Wilson Creek Blog
Events, News, Recipes & more!
Here’s a fun little dessert recipe from the Creekside Grille at Wilson Creek Winery.
Mascarpone Cheesecake Torte with Walnut Crust, Poached Quince & Pomegranate Seeds
This dessert is great for the holidays and can turn any occasion into a special one! Makes 11 individual desserts.
I recently returned from my vacation, which was a wine pilgrimage of sorts. We first visited a most unique and beautiful wine-growing region located on the Dalmatian Coast of Croatia. The wines were unique in many respects. Most spectacular were many of the vineyards that clung to impossibly steep limestone slopes that started several hundred feet up at the top and nearly reached the Adriatic Sea at the bottom. This is the home of the Plavac Mali Cached – SimilarYou +1’d this publicly. Undo
Grape, which is genetically identical to our California Zinfandel. The vines are not irrigated and depend on what moisture their roots can find deep in the limestone soils. The concentration of these red wines is incredible. Some are so dense that they must be blended with wines produced from vineyards located in less stressful conditions to make an approachable wine. A delightful fragrant white wine made from the Posip grape comes almost exclusively from island of Kortula. The grapes are grown on the island and shipped by boat to wineries on the mainland. Through the hospitality of our hosts, Andro Crvik and his family (Crvik Winery), we were able to visit many of the wineries in the area.
The next part of our European wine adventure was is the Rhine region of Germany. This time we were taken in and hosted by Heribert and Sybille Erbes. Their winery in the village of Spiesheim (Weingut Erbes, Rheinhessen) has been in the family since the 1600’s. I learned a great deal about German wines from Heribert. Like in Croatia the perhaps most important element in making top quality German wines results from the meticulous care of the grapes. In our travels we were treated like family by our winemaker hosts and established relationships that will last a lifetime. The most important lesson I learned as a winemaker is that no matter where you make wine, producing the best grapes is the key to making the best wines.
Etienne Cowper (lft), of the U.S., and Heribert Erbes (rt), of Germany, meet for the first time, face to face, after years, 37 to be exact, of corresponding back and forth about wine and life. Here is an article (in German) about the two winemakers: http://www.allgemeine-zeitung.de/region/alzey/vg-woerrstadt/spiesheim/12237466.htm
In the wine world we like to think that every month is wine month, but more specifically, September is recognized as California Wine Month. What does this mean you ask? It’s your free pass to drink more wine this month, from California that is!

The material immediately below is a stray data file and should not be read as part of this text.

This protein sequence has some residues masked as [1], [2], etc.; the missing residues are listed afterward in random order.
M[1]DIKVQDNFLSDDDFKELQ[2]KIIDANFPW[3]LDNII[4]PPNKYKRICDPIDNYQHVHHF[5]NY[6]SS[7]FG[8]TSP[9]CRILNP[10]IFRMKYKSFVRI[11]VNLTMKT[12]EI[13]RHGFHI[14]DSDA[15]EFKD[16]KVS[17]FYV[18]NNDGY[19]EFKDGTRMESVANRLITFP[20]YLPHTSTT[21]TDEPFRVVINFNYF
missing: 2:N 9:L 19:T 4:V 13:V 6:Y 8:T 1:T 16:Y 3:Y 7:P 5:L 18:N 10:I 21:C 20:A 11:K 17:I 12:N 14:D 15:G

Here at Wilson Creek Winery, we are honoring this wonderful month by serving a glass of delightful sparkling wine with every entree purchase at the Creekside Grille. (Don’t see this advertised anywhere, that’s ok, just mention this to your server and they’ll know what to do) Cheers!
Check out this fun article from the North County Times about California wines, wineries and Temecula…
What would go through your mind if you were told that in five years from now
you would be running your own winery and living in Wine Country?
Here lies the story of one South Pasadena couple and their adult kids who made a dramatic change.
In 1995, retired Gerry and Rosie Wilson were planning a move to Solvang to be closer to their daughter Libby and her husband Craig. Their son Bill called Rosie & Gerry one day to ask them if they wanted to buy a winery, and they told him he was crazy but it sounded like fun! Bill reminded them that they made dandelion and rhubarb wine in Minnesota. Rosie’s reply was, “I don’t think that qualifies us.” Bill found out about a small affordable winery for sale and thought it would be ideal for the Wilson family. The family visited and emotions quickly took over. They absolutely fell in love with the concept and decided to figure out a way to make it work. They sold their homes, quit their jobs and moved to Temecula to pursue a business in which they had no previous experience. Many of their friends thought they were crazy! After Rosie & Gerry re-located, the owner of the small winery decided not to sell. Not wanting to give up their vision, it forced the family to frantically look for another winery or existing vineyard. They found and purchased an existing vineyard and “planted” a building. They moved into “Operation Bootstraps” mode. Gerry says, “All of us rolled up our sleeves and did whatever it took to make it happen. Our saying was, if you are a Wilson, you only have to work half days and you can decide which 12 hours you want!”